Purpose of reviewTo highlight recent findings on the evaluation and impact of frailty in the management of patients with traumatic brain injury (TBI).Recent findingsFrailty is not a direct natural consequence of aging. Rather, it commonly results from the intersection of age-related decline with chronic diseases and conditions. It is associated with adverse outcomes such as institutionalization, falls, and worsening health status. Growing evidence suggests that frailty should be a key consideration both in care planning and in adverse outcome prevention. The prevalence of elderly patients with TBI is increasing, and low-energy trauma (i.e., ground or low-level falls, which are typical in frail patients) is the major cause. Establishing the real incidence of frailty in TBI requires further studies. Failure to detect frailty potentially exposes patients to interventions that may not benefit them, and may even harm them. Moreover, considering patients as 'nonfrail' purely on the basis of their age is unacceptable. The future challenge is to shift to a new clinical paradigm characterized by more appropriate, goal-directed care of frail patients.SummaryThe current review highlights the crucial importance of frailty evaluation in TBI, also given the changing epidemiology of this condition. To ensure adequate assessment, prevention and management, both in and outside hospital, there is an urgent need for a valid screening tool and a specific frailty-based and comorbidity-based clinical approach.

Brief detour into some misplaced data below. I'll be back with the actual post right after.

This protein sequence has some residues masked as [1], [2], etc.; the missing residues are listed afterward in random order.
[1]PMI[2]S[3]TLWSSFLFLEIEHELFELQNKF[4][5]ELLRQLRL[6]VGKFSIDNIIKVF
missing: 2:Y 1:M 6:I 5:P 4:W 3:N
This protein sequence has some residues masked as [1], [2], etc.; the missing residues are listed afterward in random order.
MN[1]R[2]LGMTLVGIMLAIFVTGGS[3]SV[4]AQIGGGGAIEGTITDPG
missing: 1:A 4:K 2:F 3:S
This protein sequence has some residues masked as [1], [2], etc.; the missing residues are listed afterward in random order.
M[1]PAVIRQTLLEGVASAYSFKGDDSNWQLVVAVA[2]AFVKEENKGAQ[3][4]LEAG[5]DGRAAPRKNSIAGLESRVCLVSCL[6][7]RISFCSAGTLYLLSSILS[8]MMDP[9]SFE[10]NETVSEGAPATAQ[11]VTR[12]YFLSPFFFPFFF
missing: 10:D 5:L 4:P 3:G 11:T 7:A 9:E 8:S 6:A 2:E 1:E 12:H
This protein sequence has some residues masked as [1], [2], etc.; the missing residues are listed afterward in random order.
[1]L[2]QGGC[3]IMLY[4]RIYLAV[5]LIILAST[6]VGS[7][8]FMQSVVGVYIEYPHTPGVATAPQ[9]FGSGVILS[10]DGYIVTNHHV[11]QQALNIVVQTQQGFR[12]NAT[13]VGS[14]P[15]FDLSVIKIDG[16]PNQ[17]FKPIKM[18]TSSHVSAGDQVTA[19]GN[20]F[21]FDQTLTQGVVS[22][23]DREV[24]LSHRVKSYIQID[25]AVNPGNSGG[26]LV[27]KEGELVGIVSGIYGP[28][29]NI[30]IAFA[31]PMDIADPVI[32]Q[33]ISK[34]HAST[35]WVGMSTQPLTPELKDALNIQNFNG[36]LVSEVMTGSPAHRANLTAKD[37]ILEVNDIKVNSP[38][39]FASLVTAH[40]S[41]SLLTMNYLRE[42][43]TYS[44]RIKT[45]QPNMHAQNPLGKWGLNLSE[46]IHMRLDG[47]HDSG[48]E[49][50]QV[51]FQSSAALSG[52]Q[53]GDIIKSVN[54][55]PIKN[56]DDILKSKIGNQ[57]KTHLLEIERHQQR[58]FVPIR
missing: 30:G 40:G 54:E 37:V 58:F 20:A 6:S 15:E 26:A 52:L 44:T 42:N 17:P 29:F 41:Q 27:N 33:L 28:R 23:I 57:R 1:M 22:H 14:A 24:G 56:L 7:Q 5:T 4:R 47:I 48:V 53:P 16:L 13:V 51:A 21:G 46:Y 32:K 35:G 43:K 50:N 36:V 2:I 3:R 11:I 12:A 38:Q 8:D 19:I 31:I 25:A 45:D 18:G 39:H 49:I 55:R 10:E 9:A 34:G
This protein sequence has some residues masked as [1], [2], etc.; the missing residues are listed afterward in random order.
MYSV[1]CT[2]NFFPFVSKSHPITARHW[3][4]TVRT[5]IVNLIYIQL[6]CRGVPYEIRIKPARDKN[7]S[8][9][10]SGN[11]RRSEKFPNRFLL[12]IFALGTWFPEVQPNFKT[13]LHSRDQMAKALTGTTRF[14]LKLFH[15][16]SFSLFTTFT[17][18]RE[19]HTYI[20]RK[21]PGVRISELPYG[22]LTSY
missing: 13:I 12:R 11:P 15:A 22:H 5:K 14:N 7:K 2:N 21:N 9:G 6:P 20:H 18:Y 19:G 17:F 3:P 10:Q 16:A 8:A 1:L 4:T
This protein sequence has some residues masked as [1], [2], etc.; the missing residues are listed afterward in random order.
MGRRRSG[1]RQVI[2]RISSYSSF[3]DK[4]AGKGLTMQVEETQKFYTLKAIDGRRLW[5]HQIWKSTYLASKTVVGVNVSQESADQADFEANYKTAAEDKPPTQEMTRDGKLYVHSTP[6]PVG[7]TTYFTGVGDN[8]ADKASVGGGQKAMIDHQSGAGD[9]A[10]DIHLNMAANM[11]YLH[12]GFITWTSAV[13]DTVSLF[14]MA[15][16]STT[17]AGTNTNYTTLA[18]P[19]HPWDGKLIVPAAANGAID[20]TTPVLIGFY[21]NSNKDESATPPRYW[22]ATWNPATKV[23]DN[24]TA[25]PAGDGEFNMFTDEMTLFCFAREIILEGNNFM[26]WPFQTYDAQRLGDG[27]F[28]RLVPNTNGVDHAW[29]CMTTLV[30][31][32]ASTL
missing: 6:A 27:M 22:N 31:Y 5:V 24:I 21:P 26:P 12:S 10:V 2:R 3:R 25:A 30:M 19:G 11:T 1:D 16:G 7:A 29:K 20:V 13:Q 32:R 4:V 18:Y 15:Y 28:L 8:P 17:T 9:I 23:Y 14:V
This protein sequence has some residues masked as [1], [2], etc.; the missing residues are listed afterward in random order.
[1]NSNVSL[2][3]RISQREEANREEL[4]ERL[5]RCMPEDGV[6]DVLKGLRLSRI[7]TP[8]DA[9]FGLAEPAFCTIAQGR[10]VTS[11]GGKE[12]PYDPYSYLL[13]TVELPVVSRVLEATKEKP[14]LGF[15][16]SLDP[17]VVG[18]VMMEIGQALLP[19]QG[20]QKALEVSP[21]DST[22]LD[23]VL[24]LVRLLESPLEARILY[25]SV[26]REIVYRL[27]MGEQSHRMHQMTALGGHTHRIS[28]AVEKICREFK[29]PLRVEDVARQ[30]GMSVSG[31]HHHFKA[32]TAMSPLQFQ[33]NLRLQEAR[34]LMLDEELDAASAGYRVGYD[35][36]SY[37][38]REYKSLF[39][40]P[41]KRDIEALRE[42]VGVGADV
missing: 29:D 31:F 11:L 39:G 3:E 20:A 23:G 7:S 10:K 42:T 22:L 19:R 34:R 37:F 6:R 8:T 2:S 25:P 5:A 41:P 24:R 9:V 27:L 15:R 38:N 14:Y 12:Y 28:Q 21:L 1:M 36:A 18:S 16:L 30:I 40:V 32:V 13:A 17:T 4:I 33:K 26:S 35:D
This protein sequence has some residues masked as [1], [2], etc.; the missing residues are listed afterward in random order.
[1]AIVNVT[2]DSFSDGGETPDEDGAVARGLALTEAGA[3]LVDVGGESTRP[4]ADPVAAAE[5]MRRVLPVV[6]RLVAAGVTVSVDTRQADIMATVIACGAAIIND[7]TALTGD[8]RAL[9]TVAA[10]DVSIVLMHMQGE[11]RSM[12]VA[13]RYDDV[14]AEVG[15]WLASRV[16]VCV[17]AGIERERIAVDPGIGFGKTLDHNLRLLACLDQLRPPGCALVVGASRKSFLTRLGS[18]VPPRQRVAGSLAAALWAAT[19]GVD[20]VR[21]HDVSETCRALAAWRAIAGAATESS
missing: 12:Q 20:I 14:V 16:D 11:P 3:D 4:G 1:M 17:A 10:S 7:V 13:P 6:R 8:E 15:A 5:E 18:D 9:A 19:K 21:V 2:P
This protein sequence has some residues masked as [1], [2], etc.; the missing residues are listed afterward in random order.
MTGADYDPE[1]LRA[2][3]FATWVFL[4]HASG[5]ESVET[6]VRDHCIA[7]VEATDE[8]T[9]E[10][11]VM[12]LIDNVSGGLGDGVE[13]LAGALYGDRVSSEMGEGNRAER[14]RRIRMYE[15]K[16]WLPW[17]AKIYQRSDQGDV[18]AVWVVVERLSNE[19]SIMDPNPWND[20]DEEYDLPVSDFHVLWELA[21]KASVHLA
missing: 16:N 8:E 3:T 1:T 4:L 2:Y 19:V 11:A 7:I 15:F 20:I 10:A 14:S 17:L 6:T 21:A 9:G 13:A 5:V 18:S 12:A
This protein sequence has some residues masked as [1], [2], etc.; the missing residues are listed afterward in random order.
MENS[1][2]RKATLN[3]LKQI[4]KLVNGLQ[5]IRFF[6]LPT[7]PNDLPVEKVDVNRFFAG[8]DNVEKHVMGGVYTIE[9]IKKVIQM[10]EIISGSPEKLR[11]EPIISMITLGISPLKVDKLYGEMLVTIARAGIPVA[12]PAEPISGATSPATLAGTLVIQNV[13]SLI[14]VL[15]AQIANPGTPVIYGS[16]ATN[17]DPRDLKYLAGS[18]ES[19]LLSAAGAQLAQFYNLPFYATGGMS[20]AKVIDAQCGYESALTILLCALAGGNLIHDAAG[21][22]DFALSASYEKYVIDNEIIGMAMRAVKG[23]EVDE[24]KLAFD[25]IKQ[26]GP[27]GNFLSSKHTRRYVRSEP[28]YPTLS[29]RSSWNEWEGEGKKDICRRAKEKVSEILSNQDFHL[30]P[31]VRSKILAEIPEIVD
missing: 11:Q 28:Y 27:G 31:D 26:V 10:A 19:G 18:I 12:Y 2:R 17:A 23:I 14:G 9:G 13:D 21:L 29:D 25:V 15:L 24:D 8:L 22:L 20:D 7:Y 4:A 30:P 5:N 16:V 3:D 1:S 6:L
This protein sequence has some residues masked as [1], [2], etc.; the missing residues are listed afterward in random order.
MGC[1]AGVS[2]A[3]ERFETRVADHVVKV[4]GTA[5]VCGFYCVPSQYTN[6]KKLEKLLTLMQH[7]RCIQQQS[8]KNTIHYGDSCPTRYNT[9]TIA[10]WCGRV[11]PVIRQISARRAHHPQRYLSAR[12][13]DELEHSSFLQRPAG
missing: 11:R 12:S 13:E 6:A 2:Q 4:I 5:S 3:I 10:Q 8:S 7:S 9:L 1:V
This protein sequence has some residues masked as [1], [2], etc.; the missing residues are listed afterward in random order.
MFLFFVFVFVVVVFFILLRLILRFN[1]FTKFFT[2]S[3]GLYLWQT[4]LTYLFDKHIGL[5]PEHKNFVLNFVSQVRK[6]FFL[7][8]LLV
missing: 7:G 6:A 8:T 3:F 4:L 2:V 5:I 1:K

Baggiani, M., Guglielmi, A., Citerio, G. (2022). Acute traumatic brain injury in frail patients. CURRENT OPINION IN CRITICAL CARE, 28(2), 166-175 [10.1097/MCC.0000000000000915].

Acute traumatic brain injury in frail patients

Citerio, Giuseppe
2022

Abstract

Purpose of reviewTo highlight recent findings on the evaluation and impact of frailty in the management of patients with traumatic brain injury (TBI).Recent findingsFrailty is not a direct natural consequence of aging. Rather, it commonly results from the intersection of age-related decline with chronic diseases and conditions. It is associated with adverse outcomes such as institutionalization, falls, and worsening health status. Growing evidence suggests that frailty should be a key consideration both in care planning and in adverse outcome prevention. The prevalence of elderly patients with TBI is increasing, and low-energy trauma (i.e., ground or low-level falls, which are typical in frail patients) is the major cause. Establishing the real incidence of frailty in TBI requires further studies. Failure to detect frailty potentially exposes patients to interventions that may not benefit them, and may even harm them. Moreover, considering patients as 'nonfrail' purely on the basis of their age is unacceptable. The future challenge is to shift to a new clinical paradigm characterized by more appropriate, goal-directed care of frail patients.SummaryThe current review highlights the crucial importance of frailty evaluation in TBI, also given the changing epidemiology of this condition. To ensure adequate assessment, prevention and management, both in and outside hospital, there is an urgent need for a valid screening tool and a specific frailty-based and comorbidity-based clinical approach.
Articolo in rivista - Review Essay
brain injury; elderly; falls; frailty;
English
166
175
10
Baggiani, M., Guglielmi, A., Citerio, G. (2022). Acute traumatic brain injury in frail patients. CURRENT OPINION IN CRITICAL CARE, 28(2), 166-175 [10.1097/MCC.0000000000000915].
Baggiani, M; Guglielmi, A; Citerio, G
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Utilizza questo identificativo per citare o creare un link a questo documento: https://hdl.handle.net/10281/347898
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